Ultimately, most dog foods are not going to list the amount of taurine in them.
Partially, this is because most contain the base amino acids, and then your dog’s body will create the taurine themselves.
For that reason, here’s what you should look for:
- Foods with a good amount of meat content
- Foods that contain fatty meats or fish
- Foods that contain high amounts of omega fatty acids
- Foods that show they are well-balanced in amino acids
By choosing foods that fit these criteria, you will have a better chance of finding a dog food that supports a good amount of taurine creation.
How Much Taurine Does a Dog Need Per Day?
If you aren’t sure that your dog really needs a dog food with a heavy focus on taurine, you can actually work with your vet to determine this.
Through a blood panel, your dog’s taurine levels can be tested.
A vet can take the numbers that come back from bloodwork and let you know whether or not they believe supplementation or new food is necessary.
For dogs with very low taurine levels, supplementing with taurine is the best option.
For dogs with varying or medium levels, changing to a food with well-balanced amino acids should be enough for those levels to improve.
Ultimately, there is some info your vet can give you that you cannot know on your own. Working with a vet to determine your feeding plan can be a great option.
How Do Dogs Get Taurine in Their Diet?
As mentioned, dogs get taurine both directly from the food they eat and indirectly through taurine creation.
Taurine is made from two other amino acids found in most fatty meats, and the dog’s body uses those amino acids to create taurine.
Additionally, some foods contain supplemental taurine.
Some dog owners give their dogs additional taurine supplements that provide them taurine directly.
Since any excess taurine will simply be excreted from the body, there is no risk of overdoing it.
Best Dog Foods With Taurine
You might be wondering what the best dog foods with taurine are, and that can be hard to find out.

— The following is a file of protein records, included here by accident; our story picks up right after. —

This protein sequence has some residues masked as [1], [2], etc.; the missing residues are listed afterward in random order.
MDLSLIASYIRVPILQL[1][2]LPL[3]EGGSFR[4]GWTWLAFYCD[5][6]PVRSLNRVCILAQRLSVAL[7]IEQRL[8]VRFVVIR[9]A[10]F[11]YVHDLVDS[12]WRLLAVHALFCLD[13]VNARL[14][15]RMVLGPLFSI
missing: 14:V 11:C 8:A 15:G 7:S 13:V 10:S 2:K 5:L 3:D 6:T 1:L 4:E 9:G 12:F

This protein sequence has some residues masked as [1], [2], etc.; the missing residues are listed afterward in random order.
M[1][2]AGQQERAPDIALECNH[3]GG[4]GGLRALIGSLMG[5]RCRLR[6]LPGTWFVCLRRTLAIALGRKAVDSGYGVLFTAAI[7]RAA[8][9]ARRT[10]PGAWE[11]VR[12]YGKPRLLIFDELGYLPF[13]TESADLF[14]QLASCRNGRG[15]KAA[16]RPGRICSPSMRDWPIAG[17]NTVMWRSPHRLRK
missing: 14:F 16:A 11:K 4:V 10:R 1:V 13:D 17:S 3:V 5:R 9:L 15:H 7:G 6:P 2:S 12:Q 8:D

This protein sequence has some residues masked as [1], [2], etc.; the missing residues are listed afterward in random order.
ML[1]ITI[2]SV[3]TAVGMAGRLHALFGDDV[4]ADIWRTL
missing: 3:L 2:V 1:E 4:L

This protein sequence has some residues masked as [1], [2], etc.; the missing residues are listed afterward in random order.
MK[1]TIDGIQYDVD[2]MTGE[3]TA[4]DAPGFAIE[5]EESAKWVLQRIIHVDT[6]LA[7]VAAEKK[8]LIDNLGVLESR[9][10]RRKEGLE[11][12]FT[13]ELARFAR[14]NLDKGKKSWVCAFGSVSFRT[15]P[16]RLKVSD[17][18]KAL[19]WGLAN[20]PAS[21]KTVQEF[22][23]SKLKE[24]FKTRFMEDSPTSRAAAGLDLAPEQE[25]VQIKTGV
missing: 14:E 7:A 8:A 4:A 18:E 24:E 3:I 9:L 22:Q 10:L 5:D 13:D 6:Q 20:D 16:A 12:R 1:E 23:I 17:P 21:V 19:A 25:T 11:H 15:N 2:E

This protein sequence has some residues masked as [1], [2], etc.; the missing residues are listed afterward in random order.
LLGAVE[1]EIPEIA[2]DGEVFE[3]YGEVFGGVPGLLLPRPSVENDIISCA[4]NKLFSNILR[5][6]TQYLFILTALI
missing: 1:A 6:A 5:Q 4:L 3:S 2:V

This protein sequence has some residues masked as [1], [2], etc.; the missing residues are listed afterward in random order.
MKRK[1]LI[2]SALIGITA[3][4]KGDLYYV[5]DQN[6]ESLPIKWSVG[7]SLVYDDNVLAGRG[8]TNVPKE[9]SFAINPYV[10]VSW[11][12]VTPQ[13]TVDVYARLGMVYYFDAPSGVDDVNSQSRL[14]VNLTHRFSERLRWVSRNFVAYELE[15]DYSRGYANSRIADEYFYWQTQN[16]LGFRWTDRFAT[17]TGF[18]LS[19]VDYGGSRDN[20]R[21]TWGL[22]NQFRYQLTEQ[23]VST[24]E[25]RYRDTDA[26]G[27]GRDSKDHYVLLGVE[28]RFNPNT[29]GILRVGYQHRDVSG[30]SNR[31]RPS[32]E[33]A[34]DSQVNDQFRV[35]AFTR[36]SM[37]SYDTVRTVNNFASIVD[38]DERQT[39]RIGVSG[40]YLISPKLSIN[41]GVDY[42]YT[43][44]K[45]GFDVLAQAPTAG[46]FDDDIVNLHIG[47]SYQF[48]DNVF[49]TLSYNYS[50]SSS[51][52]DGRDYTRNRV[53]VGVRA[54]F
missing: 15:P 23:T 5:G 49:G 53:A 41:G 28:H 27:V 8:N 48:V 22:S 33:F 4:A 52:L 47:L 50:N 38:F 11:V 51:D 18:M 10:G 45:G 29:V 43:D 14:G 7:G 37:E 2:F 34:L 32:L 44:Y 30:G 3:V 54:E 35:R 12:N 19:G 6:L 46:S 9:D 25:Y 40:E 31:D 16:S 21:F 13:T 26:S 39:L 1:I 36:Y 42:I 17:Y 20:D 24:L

Since taurine is still not billed as an essential amino acid for dogs, it is not always included on the label.
If you choose a dog food from the best brands, it should be easier to ensure that your dog is getting the right amino acids.
There are a lot of great dog foods to choose from, too; here are a few of them:
- Blue Buffalo Basics Natural Dog Food: Rich in amino-acids; turkey, great meat source for taurine creation
- Hill’s Science Diet Dry Dog Food for Small Breeds: Contains chicken, a good source of amino acids and fatty omegas
- Blue Buffalo Wilderness High Protein: High amount of protein, which leads to more amino acids
Ultimately, there isn’t a single food that’s going to be the best option. This is because taurine is not the only thing that you need to be looking at.
Your dog’s overall diet still needs to be well-balanced and support other things, so keep this in mind when shopping around.
Are Grain-Free Foods Okay?
There has been a lot of talk about the risk of grain-free foods in terms of maintaining a healthy amount of taurine in a dog’s diet.
Since grain-free foods are full of things like peas and potatoes low in amino acids and taurine, some are concerned they could be a problem.
However, such a link has not yet been proven.
As long as the diet has enough meat-based protein sources (not plant-protein, like peas), then your pet should be getting enough amino acids in their diet.
What Foods Are High in Taurine and Pet-Friendly?
In addition to dog food, you can also support your dog with additional sources of taurine.
While there are taurine supplements that can be given to dogs, you can also supplement your pet’s diet with other foods.
Pet-friendly foods high in taurine or other amino acids can be mixed with their dog food for that extra boost.
The best sources of taurine that might be good for your pet include:
- Shellfish: clams, shrimp, oysters, muscles
- Fish: whitefish, tuna, cod
- Meat: organs, dark turkey meat, beef
In most cases, you can feed these things to your pet directly, or you can get treats that are made from these things.
If you’re going to cook the meat before adding it to your pet’s dish, keep one thing in mind: Heat is a big weakness of taurines.
Part of why taurine isn’t already present in high quantities in some dog foods is that the meat is cooked too much.
Heat can destroy the bonds in taurine and render it useless, so you should only lightly cook the meat you feed your dog.
Otherwise, look for another option.
Freeze-dried fish and meat food and snacks are readily available for dogs.
Before using any of these, be sure that supplementing your dog with more protein and calories will be balanced out in the rest of their diet, as well.
It’s important to keep the balance of fats, proteins, and carbs in your pet’s diet in a safe and healthy range.
Should You Feed With Taurine?
Every dog needs to have an appropriate amount of taurine in its body.
Does that mean that every dog needs to be fed food with added taurine or be given taurine supplements?
When it comes to taurine, the key fact is that you, as a pet owner, should be aware of the need of your pet and the risk of a taurine deficiency.
If your pet is not getting enough taurine in its diet, they could develop health problems.
It’s true that the link between taurine deficiency and specific health conditions for dogs is still being studied.
However, there aren’t any known risks to eating a diet with an appropriate amount of taurine.
For that reason, you should keep taurine intake in mind when planning your pet’s diet.
If you need further assistance or clarification about how your dog handles their food and nutrients, talk with your vet about getting their taurine levels tested.